Three DeKalb County Police officers received written counseling for violating department policy regarding the handling of warrants, public safety director William Miller said in a statement.
After an internal investigation, Assistant Chief F. J. Kliesrath, Captain T. S. Dedrick, and Lt. C. T. Whittington were reprimanded for their actions after discovering active warrants against DeKalb County Commissioner Sharon Barnes-Sutton.
Barnes-Sutton was involved in a minor traffic accident on Jan. 20, and when police ran her information through the computer it was discovered there were four warrants against her for bad checks in Gwinnett County.
Whittington decided not to verify the information or arrest Barnes-Sutton based on the following information–the warrant was more than two years old; the warrant was for a minor, non-violent offense; there was no concern that Barnes-Sutton would retaliate against a victim; she did not constitute a flight risk; Lt. Whittington had previously seen warrants of this nature, which were a result of identity theft; and Barnes-Sutton is an elected official in DeKalb County and Whittington did not want to bring embarrassment or discredit to her, according to the statement.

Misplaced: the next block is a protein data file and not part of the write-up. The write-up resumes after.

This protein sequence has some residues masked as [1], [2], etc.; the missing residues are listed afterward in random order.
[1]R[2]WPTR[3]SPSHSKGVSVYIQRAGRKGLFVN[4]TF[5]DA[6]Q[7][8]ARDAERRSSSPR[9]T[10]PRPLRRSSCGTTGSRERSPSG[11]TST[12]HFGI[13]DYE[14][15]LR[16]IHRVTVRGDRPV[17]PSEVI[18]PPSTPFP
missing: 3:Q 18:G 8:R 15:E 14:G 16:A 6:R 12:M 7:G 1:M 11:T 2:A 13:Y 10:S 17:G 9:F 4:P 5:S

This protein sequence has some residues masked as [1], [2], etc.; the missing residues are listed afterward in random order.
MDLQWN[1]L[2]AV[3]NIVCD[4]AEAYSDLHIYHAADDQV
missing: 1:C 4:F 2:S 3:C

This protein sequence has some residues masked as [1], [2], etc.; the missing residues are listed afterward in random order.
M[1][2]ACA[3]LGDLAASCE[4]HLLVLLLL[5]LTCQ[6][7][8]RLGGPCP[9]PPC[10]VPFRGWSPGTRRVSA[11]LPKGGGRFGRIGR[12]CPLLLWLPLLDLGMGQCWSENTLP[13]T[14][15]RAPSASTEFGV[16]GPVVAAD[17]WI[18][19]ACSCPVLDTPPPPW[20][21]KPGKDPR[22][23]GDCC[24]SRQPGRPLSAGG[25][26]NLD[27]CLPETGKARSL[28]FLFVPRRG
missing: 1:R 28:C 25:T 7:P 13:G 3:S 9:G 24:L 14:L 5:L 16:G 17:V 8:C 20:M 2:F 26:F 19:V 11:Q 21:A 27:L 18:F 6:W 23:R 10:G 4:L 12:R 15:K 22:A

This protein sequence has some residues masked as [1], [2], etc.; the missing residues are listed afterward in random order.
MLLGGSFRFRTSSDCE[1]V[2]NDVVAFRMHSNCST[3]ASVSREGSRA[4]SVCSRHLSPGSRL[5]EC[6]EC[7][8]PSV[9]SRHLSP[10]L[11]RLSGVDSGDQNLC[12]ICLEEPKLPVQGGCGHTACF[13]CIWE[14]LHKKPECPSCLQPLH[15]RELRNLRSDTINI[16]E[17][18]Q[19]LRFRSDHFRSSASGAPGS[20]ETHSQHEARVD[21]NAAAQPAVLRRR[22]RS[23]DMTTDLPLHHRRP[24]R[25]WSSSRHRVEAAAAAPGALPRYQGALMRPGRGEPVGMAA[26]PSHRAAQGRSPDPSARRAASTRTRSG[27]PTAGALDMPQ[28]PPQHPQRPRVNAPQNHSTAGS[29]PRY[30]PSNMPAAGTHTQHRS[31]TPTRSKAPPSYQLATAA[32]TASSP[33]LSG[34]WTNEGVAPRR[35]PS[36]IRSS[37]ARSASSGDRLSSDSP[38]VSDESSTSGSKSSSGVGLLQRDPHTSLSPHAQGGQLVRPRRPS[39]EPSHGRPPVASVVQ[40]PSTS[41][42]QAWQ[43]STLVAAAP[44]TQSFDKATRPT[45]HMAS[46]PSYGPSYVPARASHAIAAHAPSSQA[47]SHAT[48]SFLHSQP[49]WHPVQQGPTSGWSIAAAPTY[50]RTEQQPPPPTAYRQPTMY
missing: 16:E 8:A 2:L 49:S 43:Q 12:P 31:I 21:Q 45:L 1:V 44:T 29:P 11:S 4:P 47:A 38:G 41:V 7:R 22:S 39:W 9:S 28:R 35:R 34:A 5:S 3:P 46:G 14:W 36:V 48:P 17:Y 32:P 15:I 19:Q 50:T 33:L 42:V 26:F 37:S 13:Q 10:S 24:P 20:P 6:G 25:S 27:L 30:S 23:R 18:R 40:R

“They essentially did not follow policy,” police spokeswoman Mekka Parrish said. “They should have called Gwinnett County to determine if the warrants were valid.”
Whittington advised Barnes-Sutton to contact the Gwinnett County Sheriff’s Office immediately to resolve the matter.
Barnes-Sutton paid the amount of the checks the next day and the warrants were recalled, a spokesman in Gwinnett County Magistrate Court said.
“The investigation also revealed the need for additional supervisor training throughout the police department and a policy update concerning the proper handling of warrant verifications,” Miller said in the statement. “The training and policy update have been already begun within the department.”